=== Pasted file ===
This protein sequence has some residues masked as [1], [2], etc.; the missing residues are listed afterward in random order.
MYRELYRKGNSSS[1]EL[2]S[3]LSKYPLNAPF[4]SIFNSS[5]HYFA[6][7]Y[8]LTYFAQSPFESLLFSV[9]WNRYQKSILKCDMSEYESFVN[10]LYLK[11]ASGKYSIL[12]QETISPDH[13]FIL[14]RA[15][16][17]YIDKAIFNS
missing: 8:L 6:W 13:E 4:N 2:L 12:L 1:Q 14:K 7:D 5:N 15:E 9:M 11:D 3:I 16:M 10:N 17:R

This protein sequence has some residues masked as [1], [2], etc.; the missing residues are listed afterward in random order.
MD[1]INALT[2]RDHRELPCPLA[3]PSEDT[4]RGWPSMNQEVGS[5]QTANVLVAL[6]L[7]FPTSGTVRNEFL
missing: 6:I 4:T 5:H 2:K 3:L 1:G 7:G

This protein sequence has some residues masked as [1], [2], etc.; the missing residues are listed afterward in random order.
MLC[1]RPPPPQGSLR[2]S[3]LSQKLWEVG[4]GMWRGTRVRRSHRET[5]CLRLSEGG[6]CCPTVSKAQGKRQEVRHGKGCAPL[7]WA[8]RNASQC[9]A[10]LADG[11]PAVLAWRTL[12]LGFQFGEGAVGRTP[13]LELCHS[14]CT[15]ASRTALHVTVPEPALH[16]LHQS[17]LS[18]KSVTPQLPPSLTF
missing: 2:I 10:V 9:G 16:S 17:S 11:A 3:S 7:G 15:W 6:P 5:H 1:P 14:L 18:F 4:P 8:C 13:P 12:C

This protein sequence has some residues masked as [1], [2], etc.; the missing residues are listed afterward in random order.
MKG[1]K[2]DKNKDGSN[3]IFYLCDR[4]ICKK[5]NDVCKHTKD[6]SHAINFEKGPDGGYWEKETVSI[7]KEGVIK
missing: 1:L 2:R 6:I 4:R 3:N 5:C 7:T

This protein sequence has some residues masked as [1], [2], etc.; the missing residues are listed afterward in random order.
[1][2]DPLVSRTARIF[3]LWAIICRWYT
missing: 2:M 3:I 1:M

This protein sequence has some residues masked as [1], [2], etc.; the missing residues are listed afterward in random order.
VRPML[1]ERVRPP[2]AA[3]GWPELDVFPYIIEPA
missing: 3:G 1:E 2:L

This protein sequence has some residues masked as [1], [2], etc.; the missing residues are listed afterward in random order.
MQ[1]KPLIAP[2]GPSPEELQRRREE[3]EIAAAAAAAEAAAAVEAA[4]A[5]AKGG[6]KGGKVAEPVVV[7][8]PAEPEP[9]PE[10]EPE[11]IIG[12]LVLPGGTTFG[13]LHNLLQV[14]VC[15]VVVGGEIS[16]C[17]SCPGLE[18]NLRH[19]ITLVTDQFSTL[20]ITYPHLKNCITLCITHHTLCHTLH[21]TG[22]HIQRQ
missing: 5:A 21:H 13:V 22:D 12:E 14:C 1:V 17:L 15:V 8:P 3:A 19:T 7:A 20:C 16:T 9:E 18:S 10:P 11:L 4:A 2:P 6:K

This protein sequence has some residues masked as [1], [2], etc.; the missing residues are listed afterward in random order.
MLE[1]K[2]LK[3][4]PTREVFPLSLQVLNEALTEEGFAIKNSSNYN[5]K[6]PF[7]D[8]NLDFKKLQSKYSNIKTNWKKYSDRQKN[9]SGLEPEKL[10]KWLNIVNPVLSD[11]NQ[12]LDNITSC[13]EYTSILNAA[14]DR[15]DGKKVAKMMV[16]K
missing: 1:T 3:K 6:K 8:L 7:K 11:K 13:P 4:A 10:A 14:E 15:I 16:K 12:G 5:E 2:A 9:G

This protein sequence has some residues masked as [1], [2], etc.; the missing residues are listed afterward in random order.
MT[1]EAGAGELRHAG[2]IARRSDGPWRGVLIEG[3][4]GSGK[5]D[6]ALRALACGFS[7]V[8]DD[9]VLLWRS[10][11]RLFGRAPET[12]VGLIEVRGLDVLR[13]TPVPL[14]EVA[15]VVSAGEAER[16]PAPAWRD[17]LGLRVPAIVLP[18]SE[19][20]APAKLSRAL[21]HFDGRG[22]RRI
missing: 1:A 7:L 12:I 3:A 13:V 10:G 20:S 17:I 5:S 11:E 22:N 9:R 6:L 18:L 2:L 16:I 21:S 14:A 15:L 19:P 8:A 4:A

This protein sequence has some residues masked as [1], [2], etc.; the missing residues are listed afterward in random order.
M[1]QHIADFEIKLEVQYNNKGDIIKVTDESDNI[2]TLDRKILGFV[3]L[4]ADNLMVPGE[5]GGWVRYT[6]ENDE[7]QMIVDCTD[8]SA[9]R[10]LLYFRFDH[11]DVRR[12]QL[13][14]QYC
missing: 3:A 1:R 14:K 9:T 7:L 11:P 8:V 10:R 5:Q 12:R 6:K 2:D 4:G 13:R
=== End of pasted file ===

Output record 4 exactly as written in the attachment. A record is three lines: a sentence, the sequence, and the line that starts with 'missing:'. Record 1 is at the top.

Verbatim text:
This protein sequence has some residues masked as [1], [2], etc.; the missing residues are listed afterward in random order.
MKG[1]K[2]DKNKDGSN[3]IFYLCDR[4]ICKK[5]NDVCKHTKD[6]SHAINFEKGPDGGYWEKETVSI[7]KEGVIK
missing: 1:L 2:R 6:I 4:R 3:N 5:C 7:T